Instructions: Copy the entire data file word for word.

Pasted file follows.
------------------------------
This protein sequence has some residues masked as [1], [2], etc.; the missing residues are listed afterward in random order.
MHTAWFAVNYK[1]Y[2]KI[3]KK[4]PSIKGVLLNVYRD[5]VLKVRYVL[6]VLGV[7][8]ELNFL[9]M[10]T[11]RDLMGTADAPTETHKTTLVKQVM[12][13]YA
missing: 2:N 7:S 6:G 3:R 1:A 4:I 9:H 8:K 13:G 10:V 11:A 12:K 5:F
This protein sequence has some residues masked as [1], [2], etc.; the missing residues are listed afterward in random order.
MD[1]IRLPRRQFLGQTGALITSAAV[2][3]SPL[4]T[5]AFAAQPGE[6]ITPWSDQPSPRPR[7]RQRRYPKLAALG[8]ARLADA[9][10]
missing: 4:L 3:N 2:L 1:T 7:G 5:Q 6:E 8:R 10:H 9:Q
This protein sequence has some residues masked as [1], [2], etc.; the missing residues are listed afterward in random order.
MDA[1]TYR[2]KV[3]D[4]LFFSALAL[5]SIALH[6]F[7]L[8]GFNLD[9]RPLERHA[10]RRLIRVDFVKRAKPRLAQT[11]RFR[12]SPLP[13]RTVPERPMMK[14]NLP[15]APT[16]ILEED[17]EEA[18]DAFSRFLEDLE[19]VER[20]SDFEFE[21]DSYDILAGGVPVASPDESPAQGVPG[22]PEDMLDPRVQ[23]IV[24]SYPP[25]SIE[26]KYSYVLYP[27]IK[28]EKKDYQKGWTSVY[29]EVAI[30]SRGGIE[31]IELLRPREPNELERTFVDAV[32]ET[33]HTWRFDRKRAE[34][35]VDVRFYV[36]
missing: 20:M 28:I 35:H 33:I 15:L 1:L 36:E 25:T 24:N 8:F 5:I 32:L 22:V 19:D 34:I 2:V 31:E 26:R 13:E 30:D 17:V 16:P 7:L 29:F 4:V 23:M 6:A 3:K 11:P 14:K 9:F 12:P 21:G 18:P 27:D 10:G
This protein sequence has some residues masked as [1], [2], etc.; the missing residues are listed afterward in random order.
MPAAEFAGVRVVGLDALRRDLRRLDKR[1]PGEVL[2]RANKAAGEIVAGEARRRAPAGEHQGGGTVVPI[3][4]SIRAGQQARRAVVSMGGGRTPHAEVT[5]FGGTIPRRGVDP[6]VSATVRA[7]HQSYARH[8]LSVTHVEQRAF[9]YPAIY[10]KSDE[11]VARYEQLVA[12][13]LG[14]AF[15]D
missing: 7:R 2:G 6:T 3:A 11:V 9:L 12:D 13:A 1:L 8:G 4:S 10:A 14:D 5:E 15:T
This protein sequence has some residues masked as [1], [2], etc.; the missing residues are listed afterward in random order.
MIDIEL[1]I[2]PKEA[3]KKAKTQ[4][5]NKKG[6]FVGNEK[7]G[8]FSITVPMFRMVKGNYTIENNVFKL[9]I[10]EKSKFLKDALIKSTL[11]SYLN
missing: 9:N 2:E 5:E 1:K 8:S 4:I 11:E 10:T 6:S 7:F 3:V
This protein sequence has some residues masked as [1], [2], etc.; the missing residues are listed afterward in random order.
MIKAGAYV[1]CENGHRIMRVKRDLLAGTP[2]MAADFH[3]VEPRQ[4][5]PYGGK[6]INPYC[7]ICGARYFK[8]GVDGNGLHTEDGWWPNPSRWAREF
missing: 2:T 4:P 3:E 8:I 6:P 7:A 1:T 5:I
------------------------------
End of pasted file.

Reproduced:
This protein sequence has some residues masked as [1], [2], etc.; the missing residues are listed afterward in random order.
MHTAWFAVNYK[1]Y[2]KI[3]KK[4]PSIKGVLLNVYRD[5]VLKVRYVL[6]VLGV[7][8]ELNFL[9]M[10]T[11]RDLMGTADAPTETHKTTLVKQVM[12][13]YA
missing: 2:N 7:S 6:G 3:R 1:A 4:I 9:H 8:K 13:G 10:V 11:A 12:K 5:F
This protein sequence has some residues masked as [1], [2], etc.; the missing residues are listed afterward in random order.
MD[1]IRLPRRQFLGQTGALITSAAV[2][3]SPL[4]T[5]AFAAQPGE[6]ITPWSDQPSPRPR[7]RQRRYPKLAALG[8]ARLADA[9][10]
missing: 4:L 3:N 2:L 1:T 7:G 5:Q 6:E 8:R 10:H 9:Q
This protein sequence has some residues masked as [1], [2], etc.; the missing residues are listed afterward in random order.
MDA[1]TYR[2]KV[3]D[4]LFFSALAL[5]SIALH[6]F[7]L[8]GFNLD[9]RPLERHA[10]RRLIRVDFVKRAKPRLAQT[11]RFR[12]SPLP[13]RTVPERPMMK[14]NLP[15]APT[16]ILEED[17]EEA[18]DAFSRFLEDLE[19]VER[20]SDFEFE[21]DSYDILAGGVPVASPDESPAQGVPG[22]PEDMLDPRVQ[23]IV[24]SYPP[25]SIE[26]KYSYVLYP[27]IK[28]EKKDYQKGWTSVY[29]EVAI[30]SRGGIE[31]IELLRPREPNELERTFVDAV[32]ET[33]HTWRFDRKRAE[34][35]VDVRFYV[36]
missing: 20:M 28:I 35:H 33:I 15:L 1:L 36:E 25:T 24:N 8:F 5:I 32:L 22:V 19:D 34:I 2:V 31:E 26:R 13:E 30:D 17:V 16:P 7:L 29:F 4:V 23:M 6:A 3:K 11:P 14:K 9:F 12:P 21:G 18:P 27:D 10:G
This protein sequence has some residues masked as [1], [2], etc.; the missing residues are listed afterward in random order.
MPAAEFAGVRVVGLDALRRDLRRLDKR[1]PGEVL[2]RANKAAGEIVAGEARRRAPAGEHQGGGTVVPI[3][4]SIRAGQQARRAVVSMGGGRTPHAEVT[5]FGGTIPRRGVDP[6]VSATVRA[7]HQSYARH[8]LSVTHVEQRAF[9]YPAIY[10]KSDE[11]VARYEQLVA[12][13]LG[14]AF[15]D
missing: 7:R 2:G 6:T 3:A 11:V 9:L 12:D 13:A 1:L 8:G 4:S 10:A 14:D 5:E 15:T
This protein sequence has some residues masked as [1], [2], etc.; the missing residues are listed afterward in random order.
MIDIEL[1]I[2]PKEA[3]KKAKTQ[4][5]NKKG[6]FVGNEK[7]G[8]FSITVPMFRMVKGNYTIENNVFKL[9]I[10]EKSKFLKDALIKSTL[11]SYLN
missing: 9:N 2:E 5:E 1:K 8:S 4:I 11:E 10:T 6:S 7:F 3:V
This protein sequence has some residues masked as [1], [2], etc.; the missing residues are listed afterward in random order.
MIKAGAYV[1]CENGHRIMRVKRDLLAGTP[2]MAADFH[3]VEPRQ[4][5]PYGGK[6]INPYC[7]ICGARYFK[8]GVDGNGLHTEDGWWPNPSRWAREF
missing: 2:T 4:P 3:E 8:I 6:P 7:A 1:T 5:I